Saturday, March 26, 2011

Weighty Matters now on Facebook

I have no idea whether or not this will show up in the email feeds, but I wanted to let you know that I've finally put together a Facebook page for Weighty Matters.

The page will carry a feed of the blog and also tidbits that aren't perhaps long enough for full blog posts, along with links and conversation.

www.facebook.com/WeightyMatters

So if you prefer Facebook to news readers, now there's an option.

Hope you're having a great weekend!

Yoni



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4 comments:

  1. I want to thank you for your link to Canada's Sodium Working Group's final report.

    This is a lovely political document on how to implement salt restriction, and demonstrates a philosophy of treating the symptoms, not the problem. It is an example of the verbosity of the industry of government.

    The problem is simply, if we compare the food of today with the food pre-WWII; over consumption of wonderful tasting refined carbohydrate carbohydrates and manufactured oils have increased about 300C/d/per person.

    The solution is equally as simple for the individual:
    - stop listening to the government
    - stop eating sugar, grains, manufactured oils and other eatable products.
    - eat real whole foods

    Most of those who do the above will not need to restrict salt, as hypertension and the metabolic syndrome will more or less go away.

    But what do I know

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  2. It's funny Fred.

    I'm sure you wouldn't have thought so, but I agree wholeheartedly with your comment.

    Only place we differ is in faith in individual change.

    In a country with socialized medicine we can't afford to wait until society shifts to the consumption pattern you espouse. Instead we're going to have to have some top down directives to make the best of a very bad environmental situation.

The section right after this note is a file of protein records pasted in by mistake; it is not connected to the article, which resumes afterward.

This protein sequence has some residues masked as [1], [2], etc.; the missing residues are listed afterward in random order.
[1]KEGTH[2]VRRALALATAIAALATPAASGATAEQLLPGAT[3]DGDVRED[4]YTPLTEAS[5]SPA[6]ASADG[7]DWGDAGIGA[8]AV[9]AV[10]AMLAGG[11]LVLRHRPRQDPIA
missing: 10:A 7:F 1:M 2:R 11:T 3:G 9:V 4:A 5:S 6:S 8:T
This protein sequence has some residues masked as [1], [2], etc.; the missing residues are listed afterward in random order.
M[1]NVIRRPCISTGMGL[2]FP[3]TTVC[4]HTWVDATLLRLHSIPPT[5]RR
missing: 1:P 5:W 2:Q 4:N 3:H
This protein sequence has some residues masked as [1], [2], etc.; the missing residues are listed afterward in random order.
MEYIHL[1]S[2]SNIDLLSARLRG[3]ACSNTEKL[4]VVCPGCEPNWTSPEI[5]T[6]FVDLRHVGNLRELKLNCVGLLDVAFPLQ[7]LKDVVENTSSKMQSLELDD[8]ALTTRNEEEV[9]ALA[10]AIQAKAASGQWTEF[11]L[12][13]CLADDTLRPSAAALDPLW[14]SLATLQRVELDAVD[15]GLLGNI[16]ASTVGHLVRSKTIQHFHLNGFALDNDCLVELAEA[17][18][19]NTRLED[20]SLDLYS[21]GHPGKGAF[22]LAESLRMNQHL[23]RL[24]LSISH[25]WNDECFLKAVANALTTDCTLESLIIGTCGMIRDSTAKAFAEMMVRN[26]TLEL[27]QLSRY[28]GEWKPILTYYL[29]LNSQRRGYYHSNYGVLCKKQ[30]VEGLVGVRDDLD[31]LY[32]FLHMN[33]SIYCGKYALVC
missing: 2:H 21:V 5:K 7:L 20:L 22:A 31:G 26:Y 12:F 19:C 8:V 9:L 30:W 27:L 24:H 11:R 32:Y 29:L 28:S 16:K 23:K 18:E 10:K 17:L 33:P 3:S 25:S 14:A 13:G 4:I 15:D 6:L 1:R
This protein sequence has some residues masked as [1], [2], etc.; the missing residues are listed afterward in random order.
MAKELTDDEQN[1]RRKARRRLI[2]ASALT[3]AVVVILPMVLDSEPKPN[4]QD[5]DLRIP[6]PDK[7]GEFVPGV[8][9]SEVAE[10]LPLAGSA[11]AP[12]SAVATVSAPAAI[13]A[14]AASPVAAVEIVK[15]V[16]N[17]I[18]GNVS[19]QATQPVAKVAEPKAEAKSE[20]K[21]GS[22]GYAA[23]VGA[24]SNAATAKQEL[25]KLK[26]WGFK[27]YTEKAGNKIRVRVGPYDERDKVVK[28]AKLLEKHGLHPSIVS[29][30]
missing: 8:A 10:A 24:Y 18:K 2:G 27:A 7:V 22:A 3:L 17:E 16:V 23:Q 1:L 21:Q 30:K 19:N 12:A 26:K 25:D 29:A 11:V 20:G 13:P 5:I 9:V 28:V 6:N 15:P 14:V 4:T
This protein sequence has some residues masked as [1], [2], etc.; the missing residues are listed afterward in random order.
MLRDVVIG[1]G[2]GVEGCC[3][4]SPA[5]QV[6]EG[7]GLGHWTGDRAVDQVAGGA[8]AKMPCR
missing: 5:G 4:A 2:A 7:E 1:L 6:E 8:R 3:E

I truly don't believe the system can afford to stand idly by and do nothing - especially not with our aging population and our dwindling family sizes.

    Verbosity - agree there too. Included the link as someone was requesting links to papers that reported benefit to sodium reduction.

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  3. Anonymous12:28 am

    What are "manufactured oils"?

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  4. Manufactured oils are oils that have been developed and marketed in large volumes since WWII, Often called vegetable oils, but what vegetable produces oil?

    Typical oils, Corn oil, saffron oil, sunflower, soy oil, are omega-6 oils which rapidly degrade into trans-fats, which have a direct link to AGEs, the thing artery plaque is composed of. These should be avoided to avoid exposure heart and stroke risk. Low grade slow poisons, that will kill us in time, after giving us diabetics if consumed with carbohydrates. (see the heart scan blog) Typically found in fried foods, French fries and deep fried battered foods.

    Canola oil is less bad, and cold pressed canola does have some omega 3. Cold pressed are oils that have been physically squeezed to extract the oil. Many of the manufactured oils are crushed, processed to make oils, extracted by washing in solvents, and distilling the oil from the solvent.

    We only need 2 or 3 grams of omega 6 per day, so it will be difficult to get down too low in intake. We do not need any trans-fats. We do need a bit of fish each week to get a bit of omega 3. Any modern meat will provide enough omega 6.

    but what do I know

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